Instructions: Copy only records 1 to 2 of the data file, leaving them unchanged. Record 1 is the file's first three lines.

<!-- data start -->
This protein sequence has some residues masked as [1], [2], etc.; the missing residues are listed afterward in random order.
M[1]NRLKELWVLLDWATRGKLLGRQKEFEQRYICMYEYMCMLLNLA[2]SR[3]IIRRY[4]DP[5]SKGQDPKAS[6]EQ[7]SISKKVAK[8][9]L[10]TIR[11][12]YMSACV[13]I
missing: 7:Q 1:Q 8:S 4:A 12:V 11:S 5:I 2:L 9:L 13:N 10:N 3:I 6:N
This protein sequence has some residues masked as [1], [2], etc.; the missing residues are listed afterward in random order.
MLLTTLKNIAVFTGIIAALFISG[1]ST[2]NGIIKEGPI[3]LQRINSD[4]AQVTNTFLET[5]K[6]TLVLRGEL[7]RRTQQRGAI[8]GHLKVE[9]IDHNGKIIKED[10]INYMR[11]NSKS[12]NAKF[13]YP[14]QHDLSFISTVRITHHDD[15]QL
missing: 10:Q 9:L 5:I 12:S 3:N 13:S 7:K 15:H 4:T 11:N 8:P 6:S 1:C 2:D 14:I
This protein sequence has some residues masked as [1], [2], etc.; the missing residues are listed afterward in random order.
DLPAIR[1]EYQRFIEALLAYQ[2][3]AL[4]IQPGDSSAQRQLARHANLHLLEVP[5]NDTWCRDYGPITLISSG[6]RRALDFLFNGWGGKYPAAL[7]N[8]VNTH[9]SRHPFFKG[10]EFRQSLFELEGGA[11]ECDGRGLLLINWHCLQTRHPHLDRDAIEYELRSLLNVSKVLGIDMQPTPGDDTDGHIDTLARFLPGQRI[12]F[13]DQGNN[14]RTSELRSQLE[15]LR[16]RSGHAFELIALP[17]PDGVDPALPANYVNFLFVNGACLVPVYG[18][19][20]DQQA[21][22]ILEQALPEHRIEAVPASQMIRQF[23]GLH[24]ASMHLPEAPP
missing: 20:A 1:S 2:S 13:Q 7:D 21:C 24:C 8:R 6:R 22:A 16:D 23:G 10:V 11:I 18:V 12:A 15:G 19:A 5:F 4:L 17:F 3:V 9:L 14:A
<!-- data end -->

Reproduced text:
This protein sequence has some residues masked as [1], [2], etc.; the missing residues are listed afterward in random order.
M[1]NRLKELWVLLDWATRGKLLGRQKEFEQRYICMYEYMCMLLNLA[2]SR[3]IIRRY[4]DP[5]SKGQDPKAS[6]EQ[7]SISKKVAK[8][9]L[10]TIR[11][12]YMSACV[13]I
missing: 7:Q 1:Q 8:S 4:A 12:V 11:S 5:I 2:L 9:L 13:N 10:N 3:I 6:N
This protein sequence has some residues masked as [1], [2], etc.; the missing residues are listed afterward in random order.
MLLTTLKNIAVFTGIIAALFISG[1]ST[2]NGIIKEGPI[3]LQRINSD[4]AQVTNTFLET[5]K[6]TLVLRGEL[7]RRTQQRGAI[8]GHLKVE[9]IDHNGKIIKED[10]INYMR[11]NSKS[12]NAKF[13]YP[14]QHDLSFISTVRITHHDD[15]QL
missing: 10:Q 9:L 5:I 12:S 3:N 13:S 7:K 15:H 4:T 11:N 8:P 6:S 1:C 2:D 14:I